Caribou VFW, Legion brave frigid weather to remember Pearl Harbor

5 years ago

CARIBOU, Maine — Members of the Caribou VFW, American Legion, and Loring Job Corps came out to the Fort Street Bridge Friday to honor and remember the devastating Pearl Harbor attacks on Dec. 7, 1941. 

“I think one of the reasons people continue to gather is not just to remember,” said Caribou Lister-Knowlton VFW Post 9389 Commander Roger Felix, “but to remind people that we’ve been through darker days. As much as people don’t get along in today’s society, politically or otherwise, this was a time that we all came together as one to defeat a common enemy and overcome our losses.

“As long as we keep getting together and remember that, we can get through anything,” said Felix who indicated this was the 10th year that he has attended the Caribou ceremony.

Members of the Caribou Police Department parked cruisers on either side of the bridge to block traffic and allow members of military organizations and other participants to gather at the center of the span.

Caribou Police Chief Michael Gahagan said he’s been attending the event for “as long as I remember,” and that the city has held Pearl Harbor remembrance ceremonies for at least half a century.

“This is a day of remembrance,” he said. “Not just of Pearl Harbor, but for all our armed forces.”

Gahagan and Felix joked that even with an outside temperature of roughly 12 degrees, the weather for this year’s event was far more gentle than past ceremonies.

Felix opened the ceremony once all had gathered at the bridge’s center, and said that even though the country was in a difficult period back then, “we get through dark times every single day, because that’s who we are. We’re America, and nobody is greater than us.”

Trisha House, state office representative for U.S. Sen. Susan Collins, read a statement on behalf of the senator, who was unable to attend.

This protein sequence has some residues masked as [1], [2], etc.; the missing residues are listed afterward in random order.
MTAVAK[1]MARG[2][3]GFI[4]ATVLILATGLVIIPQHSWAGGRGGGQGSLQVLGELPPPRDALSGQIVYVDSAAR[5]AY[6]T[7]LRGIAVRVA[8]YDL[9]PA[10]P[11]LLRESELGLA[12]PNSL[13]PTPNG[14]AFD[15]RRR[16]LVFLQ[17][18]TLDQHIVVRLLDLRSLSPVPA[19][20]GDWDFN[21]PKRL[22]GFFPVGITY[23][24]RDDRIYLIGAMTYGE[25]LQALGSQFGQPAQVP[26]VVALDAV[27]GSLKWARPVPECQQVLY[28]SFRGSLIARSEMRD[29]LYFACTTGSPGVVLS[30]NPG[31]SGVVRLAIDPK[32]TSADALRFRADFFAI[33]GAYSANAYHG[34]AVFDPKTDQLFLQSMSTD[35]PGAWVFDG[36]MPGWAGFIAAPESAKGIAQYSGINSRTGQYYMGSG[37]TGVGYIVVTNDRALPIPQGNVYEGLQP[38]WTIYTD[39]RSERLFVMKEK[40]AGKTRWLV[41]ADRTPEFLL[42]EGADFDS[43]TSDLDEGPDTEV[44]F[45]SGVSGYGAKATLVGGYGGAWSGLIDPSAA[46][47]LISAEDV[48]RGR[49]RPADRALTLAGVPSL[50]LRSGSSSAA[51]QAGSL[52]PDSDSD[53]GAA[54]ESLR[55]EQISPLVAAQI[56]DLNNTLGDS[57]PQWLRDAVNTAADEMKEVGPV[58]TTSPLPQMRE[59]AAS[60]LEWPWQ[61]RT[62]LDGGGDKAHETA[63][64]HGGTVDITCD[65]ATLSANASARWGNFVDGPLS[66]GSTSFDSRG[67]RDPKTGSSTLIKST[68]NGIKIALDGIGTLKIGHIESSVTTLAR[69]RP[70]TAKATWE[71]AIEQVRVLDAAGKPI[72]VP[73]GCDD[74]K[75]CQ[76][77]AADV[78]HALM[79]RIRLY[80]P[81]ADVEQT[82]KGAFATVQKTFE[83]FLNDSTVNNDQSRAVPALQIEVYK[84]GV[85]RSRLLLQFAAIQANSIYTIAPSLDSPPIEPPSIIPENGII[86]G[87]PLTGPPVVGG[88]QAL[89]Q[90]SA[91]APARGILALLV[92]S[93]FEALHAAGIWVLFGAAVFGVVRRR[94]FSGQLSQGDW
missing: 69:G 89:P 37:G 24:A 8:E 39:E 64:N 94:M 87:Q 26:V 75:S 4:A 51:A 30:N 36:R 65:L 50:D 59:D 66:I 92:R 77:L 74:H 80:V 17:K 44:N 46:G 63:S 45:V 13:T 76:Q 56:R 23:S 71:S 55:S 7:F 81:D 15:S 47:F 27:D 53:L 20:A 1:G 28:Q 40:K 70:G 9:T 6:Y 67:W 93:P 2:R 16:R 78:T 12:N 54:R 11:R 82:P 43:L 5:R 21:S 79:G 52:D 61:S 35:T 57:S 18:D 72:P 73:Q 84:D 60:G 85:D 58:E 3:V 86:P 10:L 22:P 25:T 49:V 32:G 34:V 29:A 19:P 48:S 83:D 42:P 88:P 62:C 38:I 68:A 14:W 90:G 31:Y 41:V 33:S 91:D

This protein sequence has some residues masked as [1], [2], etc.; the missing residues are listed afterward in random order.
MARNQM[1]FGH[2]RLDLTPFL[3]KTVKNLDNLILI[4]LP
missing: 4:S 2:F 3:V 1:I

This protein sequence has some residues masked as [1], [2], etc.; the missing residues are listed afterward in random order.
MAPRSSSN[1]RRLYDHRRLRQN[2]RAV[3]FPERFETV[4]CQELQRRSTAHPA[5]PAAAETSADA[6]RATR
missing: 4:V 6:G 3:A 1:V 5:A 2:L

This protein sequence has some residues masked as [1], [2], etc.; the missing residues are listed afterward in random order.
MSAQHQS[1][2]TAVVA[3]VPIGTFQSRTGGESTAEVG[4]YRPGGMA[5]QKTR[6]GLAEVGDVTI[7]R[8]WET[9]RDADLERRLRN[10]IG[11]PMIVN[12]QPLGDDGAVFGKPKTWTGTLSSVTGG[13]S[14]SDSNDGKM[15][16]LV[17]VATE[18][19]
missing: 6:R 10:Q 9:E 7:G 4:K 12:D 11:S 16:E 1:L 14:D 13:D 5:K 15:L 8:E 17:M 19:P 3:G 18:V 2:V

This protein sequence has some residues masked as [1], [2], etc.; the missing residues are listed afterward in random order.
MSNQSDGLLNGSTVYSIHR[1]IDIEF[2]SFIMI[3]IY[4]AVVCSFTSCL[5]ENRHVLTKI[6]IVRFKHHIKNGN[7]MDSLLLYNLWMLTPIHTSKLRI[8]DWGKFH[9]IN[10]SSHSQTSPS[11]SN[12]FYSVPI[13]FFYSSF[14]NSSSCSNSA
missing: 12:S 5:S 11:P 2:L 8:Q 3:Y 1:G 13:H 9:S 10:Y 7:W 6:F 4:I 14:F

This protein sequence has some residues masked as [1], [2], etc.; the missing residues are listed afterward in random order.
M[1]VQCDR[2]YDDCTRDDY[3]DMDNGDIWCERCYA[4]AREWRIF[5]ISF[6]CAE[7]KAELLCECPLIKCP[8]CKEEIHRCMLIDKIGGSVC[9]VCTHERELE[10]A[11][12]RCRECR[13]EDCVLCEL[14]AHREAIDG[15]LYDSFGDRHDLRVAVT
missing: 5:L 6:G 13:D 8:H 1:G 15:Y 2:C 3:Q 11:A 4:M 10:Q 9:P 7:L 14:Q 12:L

“Our soldiers, airmen, sailors, marines, and members of the Coast Guard and Merchant Marines did not come from a society with the desire for conquest,” Collins’ message read. “Whether they came from our great cities, the Great Plains, or the farms and fishing villages of Maine, they came from places that desired peace and cherished freedom. When the crisis hit, the American character bound them together in a great common cause on behalf of humanity.”

Caribou American Legion Post 15 Commander Wayne Little then gave a brief statement about honoring those who perished during the 1941 attacks, and specifically recalled local Pearl Harbor survivor Warren Bouchard, who passed away seven years ago.

Before Little and Felix tossed the ceremonial wreath off the bridge and into the Aroostook River, Legion Chaplain and Historian Wanda Smith read a Pearl Harbor Day prayer.

All were silent as the wreath floated down the river and taps played in remembrance of what President Roosevelt once referred to as a “date which will live in infamy.”

Felix reminded everyone before the ceremony’s conclusion that U.S. servicemen and women are still fighting for their country.

“Remember,” he said, “we have people in harm’s way even today, and they are far away from home in far away lands. Pray for their families and pray for their safe return.”